When Donald Trump offered to spend $10 million revamping the county golf course in Crandon Park, his top negotiator made one thing perfectly clear: the 20-foot trees along the shoreline had grown much too tall for the mogul’s tastes.
“If he can’t get the 450 yards of mangroves reduced to 4 feet high so the Miami Skyline can be seen along Number 18,” parks chief Jack Kardys wrote to staff in March 2014, “there will be no deal.”
More than two years later, Trump’s failed bid for Crandon is being lauded in a book by his top negotiator, Edward Russo. The title: “Donald J. Trump: An Environmental Hero.”
In the self-published book, Russo argues the GOP nominee takes a practical, selfless approach to environmental conservation through his development deals. For Crandon, that included a plan to irrigate the course with reused wastewater from a nearby plant, reduce chemical runoff into the adjoining Biscayne Bay, and efforts to make Crandon safer for birds.
People of wealth have obligations, and Donald does not amass wealth for the sole purpose of retaining it.
Ed Russo, consultant to Donald Trump
“There were serious environmental problems at Crandon,” Russo wrote. “[T]he entire archipelago was part of a migratory bird superhighway. Special care was not given to habitats or food sources.”
As for the mangroves, Russo said Trump was right to want to let some breeze in through permitted trimming.
“An environmental hero would look at those mangroves and improve their quality,” Russo said Monday. “And improve the quality of life in and around there right now.”
Critics scoff at Trump as a climate-change denier who has declared windmills too ugly to be within sight of his golf resorts. Among them is Sierra Club executive director Michael Brune, who said in a statement: “The bottom line is Donald Trump is the worst candidate for the environment ever nominated by a major political party in the history of our country.”
“You’ve got to be kidding me,” Miami-Dade Commissioner Sally Heyman, a Democrat, said when told of the book.
In a statement, Kardys noted the Audubon Society has certified Crandon as a wildlife sanctuary. A course like that, Kardys wrote, “can hardly be termed a serious environmental problem.”
Russo’s book comes as Trump’s Crandon foray continues to provide attack fodder in the Miami-Dade mayoral campaign. It was Russo who arranged for Trump to donate $15,000 to Mayor Carlos Gimenez’s reelection effort. Trump and Gimenez had exchanged letters about Crandon after the two played golf there in 2013 — with Gimenez touring Trump’s Doral golf resort before the game.
One of Gimenez’s sons does lobbying work for the Trump organization, and challenger Raquel Regalado used the 2014 talks to portray the incumbent as too cozy with the rich and powerful. Gimenez described the Trump proposal as a reasonable idea for the county to entertain before Trump entered presidential politics. Gimenez returned Trump’s donation on the heels of his controversial statements about Mexicans last year and, like Regalado, says he won’t vote for the GOP nominee.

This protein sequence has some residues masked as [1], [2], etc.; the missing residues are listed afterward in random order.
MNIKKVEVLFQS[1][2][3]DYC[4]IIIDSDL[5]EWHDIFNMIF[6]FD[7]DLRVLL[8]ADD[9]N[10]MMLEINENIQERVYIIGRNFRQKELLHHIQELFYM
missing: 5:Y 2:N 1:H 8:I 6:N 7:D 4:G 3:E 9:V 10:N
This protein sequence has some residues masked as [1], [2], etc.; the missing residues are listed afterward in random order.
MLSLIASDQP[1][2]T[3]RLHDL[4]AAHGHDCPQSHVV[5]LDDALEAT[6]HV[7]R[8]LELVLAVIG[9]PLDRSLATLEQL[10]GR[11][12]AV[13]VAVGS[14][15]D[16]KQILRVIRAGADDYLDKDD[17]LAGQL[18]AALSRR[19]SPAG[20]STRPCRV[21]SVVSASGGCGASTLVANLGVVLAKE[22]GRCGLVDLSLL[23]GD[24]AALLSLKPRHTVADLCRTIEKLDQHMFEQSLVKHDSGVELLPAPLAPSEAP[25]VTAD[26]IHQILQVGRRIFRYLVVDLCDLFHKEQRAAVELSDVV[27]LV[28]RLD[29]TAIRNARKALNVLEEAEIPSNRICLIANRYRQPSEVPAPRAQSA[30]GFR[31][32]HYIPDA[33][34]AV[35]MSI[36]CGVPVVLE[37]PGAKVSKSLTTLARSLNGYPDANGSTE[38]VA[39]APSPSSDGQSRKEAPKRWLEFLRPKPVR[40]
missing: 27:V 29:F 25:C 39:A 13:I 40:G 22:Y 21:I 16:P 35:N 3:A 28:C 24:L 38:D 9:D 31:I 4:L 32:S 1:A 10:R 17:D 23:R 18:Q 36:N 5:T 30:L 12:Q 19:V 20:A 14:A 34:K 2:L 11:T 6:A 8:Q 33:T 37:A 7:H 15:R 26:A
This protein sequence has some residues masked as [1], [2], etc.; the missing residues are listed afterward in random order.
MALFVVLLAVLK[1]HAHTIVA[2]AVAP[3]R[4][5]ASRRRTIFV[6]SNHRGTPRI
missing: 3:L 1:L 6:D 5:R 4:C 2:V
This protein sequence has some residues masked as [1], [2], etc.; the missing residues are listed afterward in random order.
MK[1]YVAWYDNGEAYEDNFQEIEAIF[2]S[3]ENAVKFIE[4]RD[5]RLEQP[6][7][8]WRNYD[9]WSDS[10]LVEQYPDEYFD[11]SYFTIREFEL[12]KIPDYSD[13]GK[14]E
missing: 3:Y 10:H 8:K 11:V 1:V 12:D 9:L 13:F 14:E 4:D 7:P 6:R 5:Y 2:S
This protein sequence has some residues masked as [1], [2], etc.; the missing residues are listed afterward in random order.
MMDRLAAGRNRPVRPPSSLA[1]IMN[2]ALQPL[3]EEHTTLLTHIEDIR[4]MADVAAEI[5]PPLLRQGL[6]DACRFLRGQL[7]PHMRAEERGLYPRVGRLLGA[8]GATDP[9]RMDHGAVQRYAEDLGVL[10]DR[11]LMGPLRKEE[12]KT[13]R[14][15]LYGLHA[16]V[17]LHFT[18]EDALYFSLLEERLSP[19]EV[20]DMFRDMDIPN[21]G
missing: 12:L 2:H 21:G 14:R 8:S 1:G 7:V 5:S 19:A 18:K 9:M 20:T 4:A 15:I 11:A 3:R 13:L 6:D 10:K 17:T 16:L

You’ve got to be kidding me.
Miami-Dade Commissioner Sally Heyman
Russo, a Key West resident and member of the Monroe County Climate Change Advisory Committee, pitched the Crandon offer as a way to restore the course to past glories while saving Miami-Dade taxpayers money. “It was kind of a legacy thing,” Russo wrote. “People of wealth have obligations, and Donald does not amass wealth for the sole purpose of retaining it.”
The plan called for Trump to spend $10 million redoing the public course, in exchange for a 99-year management deal that would maintain the waterfront property as a county park but give the mogul’s golf empire control of tee times. That would have let the inland Trump Doral resort sell Key Biscayne outings to guests, a strategy Russo confirmed in interviews at the time. Miami-Dade was guaranteed $100,000 a year in the proposal for a course that was losing money at the time, while Trump would keep 90 percent of any future profits.
Critics questioned why the well-ranked course needed a Trump bailout.
“I wasn’t persuaded that there was an overall advantage,” said Commissioner Daniella Levine Cava. “It would have put an investment into the park, but it would have made the park most likely inaccessible to more of our residents.”
In his book, Russo said the only member of the 13-seat commission who seemed to have read Trump’s proposal was Jose “Pepe” Diaz. Many of the rest, he wrote, rejected Trump’s plan based on a critical Miami Herald article.
“We offered to give Miami-Dade a huge charitable contribution,” Russo wrote, and a “reporter twisted it around to make it appear that Donald was getting something from Miami-Dade?”
Heyman said she was familiar with Trump’s plan when she met with Russo in early 2015. “I read what was provided,” she said. “And I was troubled by it.”
Russo said the idea for the book stemmed from media bias against Trump, as reporters called Russo for help on stories about the presidential candidate
“They were only looking for things that would be critical of Donald Trump,” Russo said of reporters. “If he ever did anything that was exceptionally good for the environment, I would never, ever read anything.”